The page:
Hexavalent Chromium Standards
The standard was created to reduce health risks associated with exposure to Hexavalent Chromium Cr(VI). Although OSHA has been aware of the risks of Hexavalent Chromium for many years the final standard (OSHA 1910.134) was published on February 28, 2006, outlining the “permissible exposure limit” for Hexavalent Chromium (VI). The new exposure limit (PEL) is 5 micrograms per cubic meter (μg/m3) on an 8-hour time-weighted average. There are three sub-standards broken into various industrial groups in which OSHA will be regulating:
- General Industry 29 CFR 1910.1026
- Shipyards 29 CFR 1915.1026
- Construction 29 CFR 1926.1126
Each of the industry standards is similar, with the exception of the General Industry which entails additional housekeeping regulations. The standard will be fully implemented by May 31, 2010. Those industries exposed to Hexavalent Chromium need to have engineering controls in place to reduce employee exposure, and comply with the new standard. OSHA 1910.134 differs from the previous standard as the permissible exposure limit (PEL) has been reduced to one-tenth of the previous PEL.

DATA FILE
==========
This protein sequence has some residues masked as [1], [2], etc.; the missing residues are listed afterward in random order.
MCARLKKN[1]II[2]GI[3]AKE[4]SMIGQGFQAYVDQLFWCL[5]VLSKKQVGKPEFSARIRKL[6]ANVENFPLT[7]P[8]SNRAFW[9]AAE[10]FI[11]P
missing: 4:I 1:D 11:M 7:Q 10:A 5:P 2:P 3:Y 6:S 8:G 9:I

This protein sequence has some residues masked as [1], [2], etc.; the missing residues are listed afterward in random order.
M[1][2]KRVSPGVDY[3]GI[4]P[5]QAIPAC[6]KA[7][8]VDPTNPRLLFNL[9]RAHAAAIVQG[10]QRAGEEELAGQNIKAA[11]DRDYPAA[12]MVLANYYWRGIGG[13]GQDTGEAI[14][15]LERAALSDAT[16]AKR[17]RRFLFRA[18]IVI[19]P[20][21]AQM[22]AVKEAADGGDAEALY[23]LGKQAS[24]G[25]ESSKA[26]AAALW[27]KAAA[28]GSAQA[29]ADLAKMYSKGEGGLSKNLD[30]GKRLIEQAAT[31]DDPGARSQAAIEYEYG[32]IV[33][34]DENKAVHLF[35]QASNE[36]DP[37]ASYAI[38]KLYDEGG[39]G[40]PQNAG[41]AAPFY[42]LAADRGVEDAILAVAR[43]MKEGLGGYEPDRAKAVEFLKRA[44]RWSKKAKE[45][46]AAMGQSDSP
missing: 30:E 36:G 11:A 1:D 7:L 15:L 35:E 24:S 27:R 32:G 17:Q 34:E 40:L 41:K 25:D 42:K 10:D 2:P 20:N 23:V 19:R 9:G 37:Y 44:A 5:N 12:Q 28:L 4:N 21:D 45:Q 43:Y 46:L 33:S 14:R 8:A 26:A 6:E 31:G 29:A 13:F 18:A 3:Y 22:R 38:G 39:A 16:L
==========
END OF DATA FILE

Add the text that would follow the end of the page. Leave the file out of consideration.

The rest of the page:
According to OSHA workers who have been exposed to Hexavalent Chromium compounds over an increased period of time have a greater chance of developing lung cancer. Inhalation of Hexavalent Chromium can cause severe damage and irritation to the nose, throat, and lungs. Through contact of the skin and eyes, Hexavalent Chromium can irritate or cause damage to these organs if workers are prolonged to high concentrations of CR (VI) over extended periods of time.
Increased Risk of Cancer:
Hexavalent Chromium is a known carcinogen. The risk of developing cancer is increased with extended exposure, and potential inhalation. According to OSHA case studies, workers that were exposed to Hexavalent Chromium in various chromate production and chrome electroplating applications in the 1980’s showed increased rates of lung cancer, and mortality.